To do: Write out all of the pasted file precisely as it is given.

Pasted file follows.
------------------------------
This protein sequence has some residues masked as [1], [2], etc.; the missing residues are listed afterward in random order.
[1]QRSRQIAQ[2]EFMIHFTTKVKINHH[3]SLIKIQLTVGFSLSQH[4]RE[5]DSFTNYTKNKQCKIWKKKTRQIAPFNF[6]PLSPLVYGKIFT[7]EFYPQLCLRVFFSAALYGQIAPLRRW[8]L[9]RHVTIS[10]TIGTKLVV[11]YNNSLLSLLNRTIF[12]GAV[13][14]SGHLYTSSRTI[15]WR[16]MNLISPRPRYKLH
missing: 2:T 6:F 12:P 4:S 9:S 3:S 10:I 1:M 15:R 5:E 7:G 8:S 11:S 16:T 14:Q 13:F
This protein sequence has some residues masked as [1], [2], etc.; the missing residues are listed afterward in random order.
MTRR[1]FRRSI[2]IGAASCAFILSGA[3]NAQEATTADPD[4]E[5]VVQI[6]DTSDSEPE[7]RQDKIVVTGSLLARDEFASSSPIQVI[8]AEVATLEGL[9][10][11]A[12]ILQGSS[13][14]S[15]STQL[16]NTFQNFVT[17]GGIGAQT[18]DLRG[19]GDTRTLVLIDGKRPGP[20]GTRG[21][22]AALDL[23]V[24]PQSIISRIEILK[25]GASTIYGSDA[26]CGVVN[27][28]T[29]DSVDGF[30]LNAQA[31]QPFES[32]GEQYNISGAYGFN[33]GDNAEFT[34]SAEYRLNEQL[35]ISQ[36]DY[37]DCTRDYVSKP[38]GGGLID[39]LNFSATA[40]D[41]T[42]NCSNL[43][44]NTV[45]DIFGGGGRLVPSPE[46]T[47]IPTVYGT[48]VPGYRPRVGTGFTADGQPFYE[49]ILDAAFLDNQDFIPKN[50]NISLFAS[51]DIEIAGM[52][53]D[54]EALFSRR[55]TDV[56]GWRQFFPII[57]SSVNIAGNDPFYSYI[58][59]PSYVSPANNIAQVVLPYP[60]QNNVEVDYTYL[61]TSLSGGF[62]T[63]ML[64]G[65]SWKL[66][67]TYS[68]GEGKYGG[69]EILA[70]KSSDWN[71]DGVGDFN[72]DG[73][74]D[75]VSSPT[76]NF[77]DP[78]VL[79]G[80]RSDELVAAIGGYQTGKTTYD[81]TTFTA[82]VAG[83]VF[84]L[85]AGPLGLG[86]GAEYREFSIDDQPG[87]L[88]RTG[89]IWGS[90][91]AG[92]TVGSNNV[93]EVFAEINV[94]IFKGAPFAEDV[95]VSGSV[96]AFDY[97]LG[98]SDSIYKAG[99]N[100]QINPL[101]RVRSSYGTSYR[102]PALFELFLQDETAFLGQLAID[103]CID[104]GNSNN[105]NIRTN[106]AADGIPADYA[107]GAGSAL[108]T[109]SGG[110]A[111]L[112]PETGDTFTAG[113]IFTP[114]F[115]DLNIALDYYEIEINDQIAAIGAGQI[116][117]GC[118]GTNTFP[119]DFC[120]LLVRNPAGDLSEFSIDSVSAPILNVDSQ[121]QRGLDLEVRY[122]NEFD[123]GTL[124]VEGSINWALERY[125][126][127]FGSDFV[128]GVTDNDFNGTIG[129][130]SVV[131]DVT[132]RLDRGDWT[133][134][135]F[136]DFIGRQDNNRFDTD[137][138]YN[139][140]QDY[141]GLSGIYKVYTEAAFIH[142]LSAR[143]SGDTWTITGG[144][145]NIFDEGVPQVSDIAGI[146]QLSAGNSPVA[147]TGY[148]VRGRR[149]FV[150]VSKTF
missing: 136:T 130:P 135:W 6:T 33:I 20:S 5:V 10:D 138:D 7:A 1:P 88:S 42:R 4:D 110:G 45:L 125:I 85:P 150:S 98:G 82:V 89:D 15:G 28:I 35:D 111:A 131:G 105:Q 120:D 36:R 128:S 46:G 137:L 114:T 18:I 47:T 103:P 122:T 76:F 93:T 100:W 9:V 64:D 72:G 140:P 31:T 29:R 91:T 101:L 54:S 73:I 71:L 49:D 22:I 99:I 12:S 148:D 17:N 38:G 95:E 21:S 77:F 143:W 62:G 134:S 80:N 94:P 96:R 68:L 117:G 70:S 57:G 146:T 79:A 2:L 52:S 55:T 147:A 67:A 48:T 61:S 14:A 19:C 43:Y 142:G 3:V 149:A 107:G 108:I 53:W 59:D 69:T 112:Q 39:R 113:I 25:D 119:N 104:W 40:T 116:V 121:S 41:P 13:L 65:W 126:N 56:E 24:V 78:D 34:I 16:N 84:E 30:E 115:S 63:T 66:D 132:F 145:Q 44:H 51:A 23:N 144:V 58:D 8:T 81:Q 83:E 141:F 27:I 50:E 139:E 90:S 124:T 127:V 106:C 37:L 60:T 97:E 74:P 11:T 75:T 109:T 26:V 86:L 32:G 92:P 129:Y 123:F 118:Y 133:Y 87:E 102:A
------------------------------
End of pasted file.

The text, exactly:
This protein sequence has some residues masked as [1], [2], etc.; the missing residues are listed afterward in random order.
[1]QRSRQIAQ[2]EFMIHFTTKVKINHH[3]SLIKIQLTVGFSLSQH[4]RE[5]DSFTNYTKNKQCKIWKKKTRQIAPFNF[6]PLSPLVYGKIFT[7]EFYPQLCLRVFFSAALYGQIAPLRRW[8]L[9]RHVTIS[10]TIGTKLVV[11]YNNSLLSLLNRTIF[12]GAV[13][14]SGHLYTSSRTI[15]WR[16]MNLISPRPRYKLH
missing: 2:T 6:F 12:P 4:S 9:S 3:S 10:I 1:M 15:R 5:E 7:G 8:S 11:S 16:T 14:Q 13:F
This protein sequence has some residues masked as [1], [2], etc.; the missing residues are listed afterward in random order.
MTRR[1]FRRSI[2]IGAASCAFILSGA[3]NAQEATTADPD[4]E[5]VVQI[6]DTSDSEPE[7]RQDKIVVTGSLLARDEFASSSPIQVI[8]AEVATLEGL[9][10][11]A[12]ILQGSS[13][14]S[15]STQL[16]NTFQNFVT[17]GGIGAQT[18]DLRG[19]GDTRTLVLIDGKRPGP[20]GTRG[21][22]AALDL[23]V[24]PQSIISRIEILK[25]GASTIYGSDA[26]CGVVN[27][28]T[29]DSVDGF[30]LNAQA[31]QPFES[32]GEQYNISGAYGFN[33]GDNAEFT[34]SAEYRLNEQL[35]ISQ[36]DY[37]DCTRDYVSKP[38]GGGLID[39]LNFSATA[40]D[41]T[42]NCSNL[43][44]NTV[45]DIFGGGGRLVPSPE[46]T[47]IPTVYGT[48]VPGYRPRVGTGFTADGQPFYE[49]ILDAAFLDNQDFIPKN[50]NISLFAS[51]DIEIAGM[52][53]D[54]EALFSRR[55]TDV[56]GWRQFFPII[57]SSVNIAGNDPFYSYI[58][59]PSYVSPANNIAQVVLPYP[60]QNNVEVDYTYL[61]TSLSGGF[62]T[63]ML[64]G[65]SWKL[66][67]TYS[68]GEGKYGG[69]EILA[70]KSSDWN[71]DGVGDFN[72]DG[73][74]D[75]VSSPT[76]NF[77]DP[78]VL[79]G[80]RSDELVAAIGGYQTGKTTYD[81]TTFTA[82]VAG[83]VF[84]L[85]AGPLGLG[86]GAEYREFSIDDQPG[87]L[88]RTG[89]IWGS[90][91]AG[92]TVGSNNV[93]EVFAEINV[94]IFKGAPFAEDV[95]VSGSV[96]AFDY[97]LG[98]SDSIYKAG[99]N[100]QINPL[101]RVRSSYGTSYR[102]PALFELFLQDETAFLGQLAID[103]CID[104]GNSNN[105]NIRTN[106]AADGIPADYA[107]GAGSAL[108]T[109]SGG[110]A[111]L[112]PETGDTFTAG[113]IFTP[114]F[115]DLNIALDYYEIEINDQIAAIGAGQI[116][117]GC[118]GTNTFP[119]DFC[120]LLVRNPAGDLSEFSIDSVSAPILNVDSQ[121]QRGLDLEVRY[122]NEFD[123]GTL[124]VEGSINWALERY[125][126][127]FGSDFV[128]GVTDNDFNGTIG[129][130]SVV[131]DVT[132]RLDRGDWT[133][134][135]F[136]DFIGRQDNNRFDTD[137][138]YN[139][140]QDY[141]GLSGIYKVYTEAAFIH[142]LSAR[143]SGDTWTITGG[144][145]NIFDEGVPQVSDIAGI[146]QLSAGNSPVA[147]TGY[148]VRGRR[149]FV[150]VSKTF
missing: 136:T 130:P 135:W 6:T 33:I 20:S 5:V 10:D 138:D 7:A 1:P 88:S 42:R 4:D 110:G 45:L 125:I 85:P 150:S 98:G 82:V 89:D 15:G 28:I 35:D 111:A 131:G 105:Q 120:D 36:R 128:S 46:G 137:L 114:T 18:I 47:T 103:P 122:T 76:F 93:T 100:W 9:V 64:D 72:G 140:P 31:T 29:R 91:T 101:L 54:S 73:I 71:L 49:D 22:I 99:I 12:S 148:D 17:N 38:G 95:E 21:S 77:F 143:W 62:G 134:S 80:N 94:P 96:R 68:L 117:G 70:S 57:G 146:T 79:A 2:L 52:S 55:T 147:A 67:A 48:T 61:S 14:A 19:C 43:Y 142:G 3:V 149:A 107:G 108:I 53:W 59:D 69:T 112:Q 39:R 113:I 25:D 119:N 104:W 40:T 116:V 121:S 41:P 13:L 65:W 126:N 56:E 24:V 78:D 34:I 16:N 84:E 30:E 115:S 63:T 66:D 132:F 145:Q 44:H 51:A 23:N 144:V 58:D 8:T 81:Q 83:E 141:F 27:I 50:E 139:E 90:S 124:T 127:V 106:C 37:L 60:T 97:E 74:P 11:T 75:T 109:T 26:V 86:L 32:G 92:P 129:Y 123:F 118:Y 133:Y 87:E 102:A